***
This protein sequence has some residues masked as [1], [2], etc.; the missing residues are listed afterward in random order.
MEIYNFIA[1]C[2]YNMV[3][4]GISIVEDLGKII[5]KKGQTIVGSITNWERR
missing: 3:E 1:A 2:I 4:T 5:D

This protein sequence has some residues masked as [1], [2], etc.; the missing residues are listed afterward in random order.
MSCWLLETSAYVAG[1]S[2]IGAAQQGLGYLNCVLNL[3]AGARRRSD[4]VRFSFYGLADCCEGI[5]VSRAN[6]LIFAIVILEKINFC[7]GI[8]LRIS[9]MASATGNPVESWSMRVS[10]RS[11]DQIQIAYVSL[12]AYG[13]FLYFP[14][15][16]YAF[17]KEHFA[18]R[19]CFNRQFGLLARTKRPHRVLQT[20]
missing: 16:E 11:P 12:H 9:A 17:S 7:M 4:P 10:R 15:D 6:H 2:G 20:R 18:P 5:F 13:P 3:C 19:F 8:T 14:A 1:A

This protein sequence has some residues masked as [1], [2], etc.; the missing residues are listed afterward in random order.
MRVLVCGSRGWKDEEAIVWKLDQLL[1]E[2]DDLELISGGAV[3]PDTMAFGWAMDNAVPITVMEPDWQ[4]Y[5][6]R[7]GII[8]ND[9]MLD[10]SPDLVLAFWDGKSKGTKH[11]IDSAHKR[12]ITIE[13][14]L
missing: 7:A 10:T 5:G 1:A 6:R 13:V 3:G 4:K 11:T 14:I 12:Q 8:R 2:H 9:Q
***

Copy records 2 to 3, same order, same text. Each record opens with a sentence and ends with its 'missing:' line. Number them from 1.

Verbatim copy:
This protein sequence has some residues masked as [1], [2], etc.; the missing residues are listed afterward in random order.
MSCWLLETSAYVAG[1]S[2]IGAAQQGLGYLNCVLNL[3]AGARRRSD[4]VRFSFYGLADCCEGI[5]VSRAN[6]LIFAIVILEKINFC[7]GI[8]LRIS[9]MASATGNPVESWSMRVS[10]RS[11]DQIQIAYVSL[12]AYG[13]FLYFP[14][15][16]YAF[17]KEHFA[18]R[19]CFNRQFGLLARTKRPHRVLQT[20]
missing: 16:E 11:P 12:H 9:A 17:S 7:M 4:P 10:R 15:D 6:H 2:G 20:R 18:P 5:F 13:P 3:C 19:F 8:T 14:A 1:A

This protein sequence has some residues masked as [1], [2], etc.; the missing residues are listed afterward in random order.
MRVLVCGSRGWKDEEAIVWKLDQLL[1]E[2]DDLELISGGAV[3]PDTMAFGWAMDNAVPITVMEPDWQ[4]Y[5][6]R[7]GII[8]ND[9]MLD[10]SPDLVLAFWDGKSKGTKH[11]IDSAHKR[12]ITIE[13][14]L
missing: 7:A 10:T 5:G 1:A 6:R 13:V 3:G 4:K 11:T 14:I 12:Q 8:R 2:H 9:Q